Example of new terrain: a building could be classified as Heavy Cover, Obstacle, and Open now. For minis with silhouettes shorter than the building, they could perform a Climb to move on top or through it.

Pass Rule

I’m going to just screencap this and then distill it, because it’s actually not that complicated:

Core Rulebook and Tournament Doc Changes 6

Basically, if when it is your turn, your opponent still has more stuff left to go with, you can pass. One time per round.

This is a slight buff to fire support which historically would cost you some tempo, but basically the upshot of this is: if you are down activations, it is still not great, but less bad than before.

Movement Changes

Trooper movement

Small base troopers now don’t move along the template, they just go straight to their end point. This is kind of “how people were doing it anyway.” Movement by notched base trooper is not affected.

Vertical Movement


Basically, all small base troopers now have speed 1 jump; no more clamber check or having to base terrain. You can move up to height 1 over obstacle terrain up to speed 1 from your current position. This is a move action, which means Relentless/Charge/Steady all work off of it. This also comes with some changes to the various vertical movement keywords.

Expert Climber – Can climb up to Height 2

Scale – Can climb up to height 2, doesn’t slow down for difficult terrain. This is basically now just grappling hooks + environmental gear.

Jump X – Exactly the same as before, can move up to height X at full speed with one move. Note that you can still only do it once; if this wasn’t clear check the example text on page 14 under card actions.

Speeder – Same as before, except you no longer suffer damage when “crashing.” Basically if you would run into something you just stop; Speeders can now essentially hover in place by running into a terrain piece they wouldn’t be able to move over.

Winning the Game

Besides the panic changes, there is a nugget buried in here that is actually a huge change:

Core Rulebook and Tournament Doc Changes 7

Basically, blue no longer wins ties; whoever has a lower bid does. I know you are thinking “how often does that actually happen?” Every game, actually. Every single game starts out with a tie score. This has massive implications for how the tone is set on a lot of objectives, especially Vaporators, but also Breakthrough, Bombing Run, and Hostage. If you have the bid, you are the aggressor now, if the game would otherwise be likely to tie.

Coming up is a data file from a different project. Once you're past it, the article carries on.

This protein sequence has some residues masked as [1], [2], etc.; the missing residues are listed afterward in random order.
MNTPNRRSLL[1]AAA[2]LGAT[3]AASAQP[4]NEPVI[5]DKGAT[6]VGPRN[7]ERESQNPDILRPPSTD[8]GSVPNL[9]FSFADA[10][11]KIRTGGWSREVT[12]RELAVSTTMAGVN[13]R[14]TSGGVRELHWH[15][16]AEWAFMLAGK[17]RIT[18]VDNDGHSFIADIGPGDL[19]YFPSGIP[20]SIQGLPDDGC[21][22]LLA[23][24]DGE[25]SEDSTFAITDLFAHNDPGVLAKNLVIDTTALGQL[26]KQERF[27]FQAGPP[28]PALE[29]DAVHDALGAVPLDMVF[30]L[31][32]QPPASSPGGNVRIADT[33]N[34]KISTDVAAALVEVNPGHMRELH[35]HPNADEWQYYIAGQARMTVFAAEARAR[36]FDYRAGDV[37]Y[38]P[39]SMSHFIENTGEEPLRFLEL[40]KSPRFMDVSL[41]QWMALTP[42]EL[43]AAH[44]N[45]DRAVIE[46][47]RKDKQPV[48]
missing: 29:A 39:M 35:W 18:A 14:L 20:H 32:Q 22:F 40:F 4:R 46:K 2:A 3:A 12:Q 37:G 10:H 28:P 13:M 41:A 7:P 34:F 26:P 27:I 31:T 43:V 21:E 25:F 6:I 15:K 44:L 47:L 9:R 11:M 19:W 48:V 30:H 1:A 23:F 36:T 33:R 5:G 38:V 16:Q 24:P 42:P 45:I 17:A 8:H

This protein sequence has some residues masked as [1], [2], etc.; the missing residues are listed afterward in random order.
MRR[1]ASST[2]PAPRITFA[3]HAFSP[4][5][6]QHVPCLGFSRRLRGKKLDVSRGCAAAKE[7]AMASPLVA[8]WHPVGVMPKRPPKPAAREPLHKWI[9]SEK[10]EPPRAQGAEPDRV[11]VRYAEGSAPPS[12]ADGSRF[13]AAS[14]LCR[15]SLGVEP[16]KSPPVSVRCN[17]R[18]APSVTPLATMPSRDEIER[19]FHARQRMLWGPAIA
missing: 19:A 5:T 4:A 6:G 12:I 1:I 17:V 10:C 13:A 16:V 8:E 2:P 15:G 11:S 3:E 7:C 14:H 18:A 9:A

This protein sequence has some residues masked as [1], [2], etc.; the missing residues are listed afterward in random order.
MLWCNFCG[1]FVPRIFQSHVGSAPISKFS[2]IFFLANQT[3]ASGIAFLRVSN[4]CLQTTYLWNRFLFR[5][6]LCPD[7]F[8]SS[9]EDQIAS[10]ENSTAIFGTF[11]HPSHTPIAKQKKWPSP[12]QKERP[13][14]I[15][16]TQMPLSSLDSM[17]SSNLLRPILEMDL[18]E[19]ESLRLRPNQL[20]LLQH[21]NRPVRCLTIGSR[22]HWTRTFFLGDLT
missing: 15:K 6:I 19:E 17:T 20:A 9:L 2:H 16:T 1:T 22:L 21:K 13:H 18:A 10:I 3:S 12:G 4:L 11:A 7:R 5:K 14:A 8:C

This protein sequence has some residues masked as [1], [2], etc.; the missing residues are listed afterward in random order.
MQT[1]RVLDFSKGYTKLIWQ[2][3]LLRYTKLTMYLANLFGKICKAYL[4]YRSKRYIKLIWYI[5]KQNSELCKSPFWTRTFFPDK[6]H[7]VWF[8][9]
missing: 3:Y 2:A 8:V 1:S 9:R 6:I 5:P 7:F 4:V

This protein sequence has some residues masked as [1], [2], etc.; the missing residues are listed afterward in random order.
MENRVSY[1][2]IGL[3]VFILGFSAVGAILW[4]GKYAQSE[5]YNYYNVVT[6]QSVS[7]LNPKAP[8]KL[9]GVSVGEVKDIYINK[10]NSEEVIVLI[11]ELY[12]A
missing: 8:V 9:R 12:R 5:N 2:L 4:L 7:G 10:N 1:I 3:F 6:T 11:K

Wound Allocation

Minis that cannot be seen can now suffer wounds, but the wound total is capped by the “wound threshold” of what you can see. This is basically the “no scoping” rule, though in practice it does a lot more than that (Reckless Diversion with a unit leader poking out anyone?). This gets a little weird with wounded multi-wound units like Wookiees, where you could potentially “overkill” into minis that can’t be seen since it uses the wound threshold and not how many wounds a mini currently has. Everyone’s favorite strike team unit leaders now have to die last, since you can wipe the hidden model with any shot.

Note that you can no longer attack something unless your unit leader can also see it, so while you can now “corner peek” with any normal old heavy weapon model, you have to throw the unit leader out there too and expose two models instead of just one.

Other nuggets

I’m going to quick hit these because they don’t really belong in any one spot:

  • Speeders and hover units can no longer cohere on multiple elevations (and neither can troopers after a climb)
  • Can now leave the battlefield as long as you end up back on it
  • No more donuts on unit abilities: if an ability has just one range displayed, that is the maximum range for that ability. Range 1-4 super commando mando rockets, anyone?
  • When a transport is defeated, the transported unit now flips its token facedown.
  • Can no longer withdraw into melee
  • Payload no longer ignores terrain when moving. RIP that objective, I guess.
  • Units cannot be deployed touching objective tokens

Keyword Changes


No more standby sharing. Rip Padme.


Can no longer be used at all in melee. For historical reference you could always trigger the keyword (in melee or ranged) by spending a dodge to gain surge/defend, but a unit only suffered wounds on a ranged attack. Now you can’t use it at all in melee to get the surge/defend.

Note that deflect-like abilities that aren’t actually deflect are unaffected. Djem So and Soresu Mastery always worked the same in ranged and melee (both did melee wounds as a feature of their ability, Obi-Wan and Anakin being such accomplished duelists). Yoda already has surge/block printed on his card. Weirdly, Block is also not affected, despite historically being identical to Deflect except for the bit about it sending ranged wounds back on surges.

Covert Ops

Can no longer be used if you don’t already have a spare commander.


Can now move after attacking (but still not before).

Fire Support

Cannot fire support with Arsenal.


Can no longer split fire. UPDATE – This has been addressed via a forum post, Arsenal will be able to split fire and it will be made clear in the future.

OP Doc Changes

Note that TOs of various events (notably Las Vegas Open and Worlds) have openly said that if there is a conflict between this and the event packet, the event packet takes precedence.


Strength of Schedule is now the official “first tiebreak,” followed by points destroyed, then victory points earned, then random (if it somehow gets to that).

Note that a draw is also technically possible (between lists with the same bid) so there is a way to account for those now in the scoring system; a Win is 3 points, a Loss is 0, and a Draw is 1.

Battle Cards

Battle cards are no longer hidden information; I guess you’ll want to look at these when you decide if you want to be red or blue.